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Acquitted New York crane rigger loses license for good

Premises liability is an important consideration in construction-heavy areas of New York. One case stemming back to a 2008 accident in New York that left seven people dead after a construction collapse is still not over. Whether premises liability or negligence factored into the accident may be unclear at this time, but may still factor into the case as the story continues. Either way, the career of the crane rigger involved in the accident has been halted irrevocably.

The rigging operator of the crane used during the construction collapse faced criminal charges suggesting that he contributed to the accident by taking shortcuts and using improper equipment. He was acquitted of these charges but has still been battling the courts over his operator’s license, which was revoked in July 2011. On Monday, May 21, a judge ruled that he missed the deadline for filing his appeal, and his license would not be reinstated.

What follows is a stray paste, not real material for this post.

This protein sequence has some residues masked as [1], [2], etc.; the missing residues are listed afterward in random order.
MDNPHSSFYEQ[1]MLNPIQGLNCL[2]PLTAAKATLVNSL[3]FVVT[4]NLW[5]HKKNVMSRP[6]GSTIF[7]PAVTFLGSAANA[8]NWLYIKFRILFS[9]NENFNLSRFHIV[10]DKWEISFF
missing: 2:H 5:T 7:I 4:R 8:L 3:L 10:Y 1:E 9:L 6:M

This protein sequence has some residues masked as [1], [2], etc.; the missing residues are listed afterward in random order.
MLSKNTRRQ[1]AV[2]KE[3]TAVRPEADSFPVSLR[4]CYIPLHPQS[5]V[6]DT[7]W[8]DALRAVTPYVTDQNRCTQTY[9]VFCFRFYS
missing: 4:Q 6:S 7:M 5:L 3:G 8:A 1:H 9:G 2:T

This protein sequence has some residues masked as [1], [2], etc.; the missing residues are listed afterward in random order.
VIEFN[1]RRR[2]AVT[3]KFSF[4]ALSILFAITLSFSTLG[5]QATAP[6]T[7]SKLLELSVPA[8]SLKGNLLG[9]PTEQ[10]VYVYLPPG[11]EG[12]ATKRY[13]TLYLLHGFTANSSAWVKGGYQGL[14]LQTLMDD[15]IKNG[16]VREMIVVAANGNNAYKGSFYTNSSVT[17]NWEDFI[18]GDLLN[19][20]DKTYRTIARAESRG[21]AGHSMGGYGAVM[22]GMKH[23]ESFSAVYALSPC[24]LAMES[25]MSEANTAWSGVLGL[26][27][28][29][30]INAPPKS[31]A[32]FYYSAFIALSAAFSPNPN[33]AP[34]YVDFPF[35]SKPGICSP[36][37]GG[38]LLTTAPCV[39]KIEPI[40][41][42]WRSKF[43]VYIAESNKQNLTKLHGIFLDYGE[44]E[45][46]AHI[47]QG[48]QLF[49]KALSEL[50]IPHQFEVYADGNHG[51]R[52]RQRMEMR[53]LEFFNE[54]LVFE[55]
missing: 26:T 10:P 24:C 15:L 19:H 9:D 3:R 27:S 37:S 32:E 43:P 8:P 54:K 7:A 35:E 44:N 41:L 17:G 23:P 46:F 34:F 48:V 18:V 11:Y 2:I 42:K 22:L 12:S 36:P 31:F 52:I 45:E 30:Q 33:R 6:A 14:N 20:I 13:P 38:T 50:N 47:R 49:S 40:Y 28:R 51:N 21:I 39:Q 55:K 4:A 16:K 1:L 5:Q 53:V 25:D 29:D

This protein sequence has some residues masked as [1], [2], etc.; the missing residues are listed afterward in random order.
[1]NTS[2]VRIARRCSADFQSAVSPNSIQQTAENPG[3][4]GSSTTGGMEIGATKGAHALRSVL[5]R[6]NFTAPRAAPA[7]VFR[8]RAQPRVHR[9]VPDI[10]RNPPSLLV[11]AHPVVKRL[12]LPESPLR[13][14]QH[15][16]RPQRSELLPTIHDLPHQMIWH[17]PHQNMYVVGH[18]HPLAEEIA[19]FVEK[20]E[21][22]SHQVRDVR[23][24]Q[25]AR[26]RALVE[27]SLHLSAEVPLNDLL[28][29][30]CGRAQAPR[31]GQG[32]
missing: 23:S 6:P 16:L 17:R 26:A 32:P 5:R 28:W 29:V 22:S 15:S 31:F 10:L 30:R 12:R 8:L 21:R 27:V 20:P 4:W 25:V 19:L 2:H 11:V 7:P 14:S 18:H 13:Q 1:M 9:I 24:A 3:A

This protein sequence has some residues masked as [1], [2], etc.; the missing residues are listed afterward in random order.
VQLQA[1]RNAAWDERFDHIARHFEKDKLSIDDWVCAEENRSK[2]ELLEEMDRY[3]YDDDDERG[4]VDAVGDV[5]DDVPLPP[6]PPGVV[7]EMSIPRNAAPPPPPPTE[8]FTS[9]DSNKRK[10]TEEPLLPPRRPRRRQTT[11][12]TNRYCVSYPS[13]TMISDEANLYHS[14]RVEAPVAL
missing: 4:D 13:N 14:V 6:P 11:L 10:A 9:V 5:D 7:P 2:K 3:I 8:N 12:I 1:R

The families of those injured or killed in the 2008 collapse may be relieved to know that this operator is not having his license reinstated. Even though he was acquitted of the criminal charges, the question of possible negligence in the accident may still be unresolved.

These premises liability issues surrounding crane accidents are at the forefront of the New York media. Construction accidents may place workers and bystanders in danger, particularly when they occur within the close confines of a heavily populated area. Individuals and their families involved in construction accidents may benefit from knowing their rights to pursue claims for personal injury and wrongful death when negligence has been documented.

Source: NY Daily News, “Crane rigger in deadly midtown collapse won’t get license back,” Barbara Ross, May 21, 2012